P1100231Mr. Goat was feeling particularly hungry that day so he also order their famous ‘cuttlefish pasta’ which is cuttlefish cooked in its own ink and tossed with pasta. I wasn’t a huge fan – mostly because it dyed your tongue black but also because it was a bit too oily for my liking. After the late lunch we decided to slowly head back to the main island and recharge for a bit. The ferry going back to Venice had several stops so it took a good hour if not more to arrive back and by then the sun had already set.

Evening in Venice

There was one thing that Rachel wanted to do before leaving – ride on a gondola. I joined as a third wheel so I can act as a sort of photographer and capture the happy couple in wedded bliss. Out of all the things we’ve done in Venice, this surprisingly was my favorite. I always rolled my eyes when ever I saw a someone on a gondola passing by and thinking to myself “how tacky! Typical tourist…” however after now riding in one, it was totally worth every penny. Especially at night.

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In the morning I was awoken by the sound of church bells and felt a sense of pain that I have to leave. It was a brief stay but a good start to a long and eventful journey ahead.

 

Preview on what’s ahead for next stop: Florence.

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The End is NOT Now

October 26, 2015

Hello! My name is Amber and I’m hijacking this blog!

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That’s me on the left – first selfie I made while in Venice. Keep in mind I’m not a selfie person so that might be the first and last picture you’ll see of me this entire time while I write this blog.

INTRODUCTIONS

Right so who am I and what have I done with Rachel? I am Amber and I’m the younger sister and only sibling of Rachel. A few years back I was told by Rachel and Mr. Goat that for a christmas gift that they were willing to pay my way to get to Europe. I have never been to Europe nor left the continent before so I was understandably thrilled but hesitant. Three years ago was a rocky time for me – fresh out of college and the student loans weren’t accepting monopoly money for payment. Every year I had to decline the opportunity to go because of financial reasons but after the third year Rachel and Mr. Goat broke the news that they are leaving Zurich for a new city in early 2016 so I should cash in that plane ticket soon.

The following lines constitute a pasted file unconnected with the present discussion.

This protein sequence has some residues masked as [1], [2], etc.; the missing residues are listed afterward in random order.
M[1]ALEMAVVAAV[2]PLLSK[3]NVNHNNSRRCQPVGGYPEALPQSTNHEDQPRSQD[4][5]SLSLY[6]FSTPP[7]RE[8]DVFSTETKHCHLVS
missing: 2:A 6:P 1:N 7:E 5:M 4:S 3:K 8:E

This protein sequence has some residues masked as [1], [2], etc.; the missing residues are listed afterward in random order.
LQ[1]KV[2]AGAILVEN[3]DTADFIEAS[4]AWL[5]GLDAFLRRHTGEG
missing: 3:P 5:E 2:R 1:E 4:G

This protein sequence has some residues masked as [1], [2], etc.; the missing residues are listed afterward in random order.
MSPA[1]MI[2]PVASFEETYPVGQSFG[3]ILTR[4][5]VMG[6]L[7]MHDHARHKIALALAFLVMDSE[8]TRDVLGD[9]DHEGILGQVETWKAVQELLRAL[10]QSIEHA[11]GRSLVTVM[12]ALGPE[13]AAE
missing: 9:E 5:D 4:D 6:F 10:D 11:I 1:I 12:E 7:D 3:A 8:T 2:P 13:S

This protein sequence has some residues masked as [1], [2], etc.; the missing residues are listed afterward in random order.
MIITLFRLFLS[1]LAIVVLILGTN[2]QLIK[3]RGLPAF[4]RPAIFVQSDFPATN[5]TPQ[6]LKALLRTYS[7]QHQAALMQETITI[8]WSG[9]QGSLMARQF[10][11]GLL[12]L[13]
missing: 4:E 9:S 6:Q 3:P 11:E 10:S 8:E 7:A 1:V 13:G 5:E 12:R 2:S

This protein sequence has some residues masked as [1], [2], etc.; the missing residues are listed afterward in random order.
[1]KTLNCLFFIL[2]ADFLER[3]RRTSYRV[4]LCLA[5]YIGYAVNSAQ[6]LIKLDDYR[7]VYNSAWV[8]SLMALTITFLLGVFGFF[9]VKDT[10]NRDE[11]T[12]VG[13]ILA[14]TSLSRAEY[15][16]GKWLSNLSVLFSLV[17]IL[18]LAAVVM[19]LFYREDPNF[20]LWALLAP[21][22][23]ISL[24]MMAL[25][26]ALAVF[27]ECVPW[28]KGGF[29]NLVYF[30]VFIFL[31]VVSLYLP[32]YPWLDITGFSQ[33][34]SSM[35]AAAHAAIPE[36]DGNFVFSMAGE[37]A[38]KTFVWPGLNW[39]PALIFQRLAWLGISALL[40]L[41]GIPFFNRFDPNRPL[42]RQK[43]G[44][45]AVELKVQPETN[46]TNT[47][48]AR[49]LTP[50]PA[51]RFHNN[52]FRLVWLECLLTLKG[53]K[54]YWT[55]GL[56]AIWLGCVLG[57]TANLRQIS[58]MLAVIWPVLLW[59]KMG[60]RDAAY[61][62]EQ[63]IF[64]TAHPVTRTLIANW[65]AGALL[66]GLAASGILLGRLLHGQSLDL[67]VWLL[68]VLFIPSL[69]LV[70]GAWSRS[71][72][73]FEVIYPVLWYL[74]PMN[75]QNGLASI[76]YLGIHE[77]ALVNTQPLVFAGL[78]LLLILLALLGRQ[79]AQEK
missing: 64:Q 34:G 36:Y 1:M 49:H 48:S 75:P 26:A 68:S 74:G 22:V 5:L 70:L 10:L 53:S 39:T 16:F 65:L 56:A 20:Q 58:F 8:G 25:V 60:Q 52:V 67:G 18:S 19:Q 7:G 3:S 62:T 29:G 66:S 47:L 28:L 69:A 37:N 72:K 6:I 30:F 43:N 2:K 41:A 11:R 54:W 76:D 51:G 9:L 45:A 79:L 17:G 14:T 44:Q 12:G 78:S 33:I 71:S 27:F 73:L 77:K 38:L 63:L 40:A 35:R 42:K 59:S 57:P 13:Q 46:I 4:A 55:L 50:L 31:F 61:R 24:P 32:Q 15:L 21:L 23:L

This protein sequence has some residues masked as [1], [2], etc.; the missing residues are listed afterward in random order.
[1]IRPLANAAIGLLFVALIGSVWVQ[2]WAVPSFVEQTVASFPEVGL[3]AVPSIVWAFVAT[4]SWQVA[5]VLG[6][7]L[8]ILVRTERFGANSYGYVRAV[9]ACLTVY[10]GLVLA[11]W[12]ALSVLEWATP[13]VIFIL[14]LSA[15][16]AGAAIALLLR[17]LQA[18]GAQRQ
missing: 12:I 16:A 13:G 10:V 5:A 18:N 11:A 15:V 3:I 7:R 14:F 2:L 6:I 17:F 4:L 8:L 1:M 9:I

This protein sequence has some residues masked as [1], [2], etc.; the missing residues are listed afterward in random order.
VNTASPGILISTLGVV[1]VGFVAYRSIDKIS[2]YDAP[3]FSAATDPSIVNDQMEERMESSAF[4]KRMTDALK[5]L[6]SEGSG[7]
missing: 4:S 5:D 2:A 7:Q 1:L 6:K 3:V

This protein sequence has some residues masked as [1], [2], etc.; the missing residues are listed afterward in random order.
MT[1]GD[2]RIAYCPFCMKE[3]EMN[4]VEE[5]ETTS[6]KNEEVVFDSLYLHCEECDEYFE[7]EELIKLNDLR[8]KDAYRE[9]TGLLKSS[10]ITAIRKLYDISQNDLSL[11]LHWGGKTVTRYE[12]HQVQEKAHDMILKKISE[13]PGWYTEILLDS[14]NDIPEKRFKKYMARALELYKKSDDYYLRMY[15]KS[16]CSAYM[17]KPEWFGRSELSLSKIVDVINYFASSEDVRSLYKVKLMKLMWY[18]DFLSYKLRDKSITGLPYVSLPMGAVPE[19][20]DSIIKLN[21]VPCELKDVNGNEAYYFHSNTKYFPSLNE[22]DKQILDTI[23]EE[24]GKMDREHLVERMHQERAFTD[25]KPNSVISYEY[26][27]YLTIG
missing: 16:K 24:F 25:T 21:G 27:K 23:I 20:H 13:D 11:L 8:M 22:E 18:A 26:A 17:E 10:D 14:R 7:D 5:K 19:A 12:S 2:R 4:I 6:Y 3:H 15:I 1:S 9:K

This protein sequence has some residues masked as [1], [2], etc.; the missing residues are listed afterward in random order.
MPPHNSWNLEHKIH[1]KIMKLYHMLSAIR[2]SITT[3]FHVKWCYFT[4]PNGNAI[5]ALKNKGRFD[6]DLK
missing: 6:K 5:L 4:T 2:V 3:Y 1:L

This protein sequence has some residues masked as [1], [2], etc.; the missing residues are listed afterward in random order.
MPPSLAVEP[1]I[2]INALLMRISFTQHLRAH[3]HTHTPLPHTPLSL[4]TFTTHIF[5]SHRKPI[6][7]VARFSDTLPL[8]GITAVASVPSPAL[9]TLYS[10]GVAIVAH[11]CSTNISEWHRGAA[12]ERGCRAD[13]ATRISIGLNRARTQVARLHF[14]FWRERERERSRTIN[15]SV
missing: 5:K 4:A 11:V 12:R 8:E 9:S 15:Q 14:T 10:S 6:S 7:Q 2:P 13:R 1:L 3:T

With money still being slightly tight I decided to screw the rules and take the chance anyways. After 6 months of planning I took my first steps into that plane bound for Milan on October 22nd, 2015.

DAY 1

My first destination is Venice and getting there from Seattle isn’t a smooth and easy trip. My first plane left SEA at 7am on October 22nd bound for JFK and the trip was pretty uneventful though I got a couple of shots of the Puget Sound being absorbed by fog in the morning sun which was nice.

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I had a 3 hour layover in JFK and I was excited to explore the airport because I assume ‘famous airport must have cool things to do’ – NOOOOPPPPEEE. Honestly I thought JFK was smaller than Sea-Tac but more crowded. I ended up huddling near a charger station while watching Back to the Future part 1 and 2 to burn time. The flight to Milan was a little more exciting considering that during boarding I found that I got the window seat in the very back of the plane and the seat right next to be will be vacant during the entire flight – can I get a ‘hell yes’! The flight itself was under 7 hours but in reality it was 9.5 hours. Just before the plane got to take-off the captain can be heard on the PA system:

“uhhh…this is your captain speaking, uhhh….we are, uhhhh….having issues with our, uhhhh….gps system and we’ll need to turn around, uhhhhhhhhhhhhhhhhhhhhhhhhhhhhhhhhhhhhhhhhh…yeah”

So. Great. Apparently the GPS just needed to be turned off and turned back on but you know that in the aviation world that takes nearly 2 hours. So after that delay we were in the air bound for Milan and dinner wasn’t served until 10pm (for them Europe folks out there, that’s 22:00). The meal selection (for which I was thrilled there was even a meal option) was either ‘chicken’ or ‘pasta’. I put those two options in quotation marks because when I asked the flight attendant if she was given the same choice, what would be her pick.

“Neither” she said flatly. Great, I’ll take the pasta then!

After inhaling my dinner and promptly tried to fall asleep for the entire duration of the trip. I ended up getting four hours of rest on the plane which was apparently very impressive to Rachel and Mr. Goat when I told them but I was trying to aim for the full 7 hours. I got to see the sunrise over the alps during our approach and got some nice shots: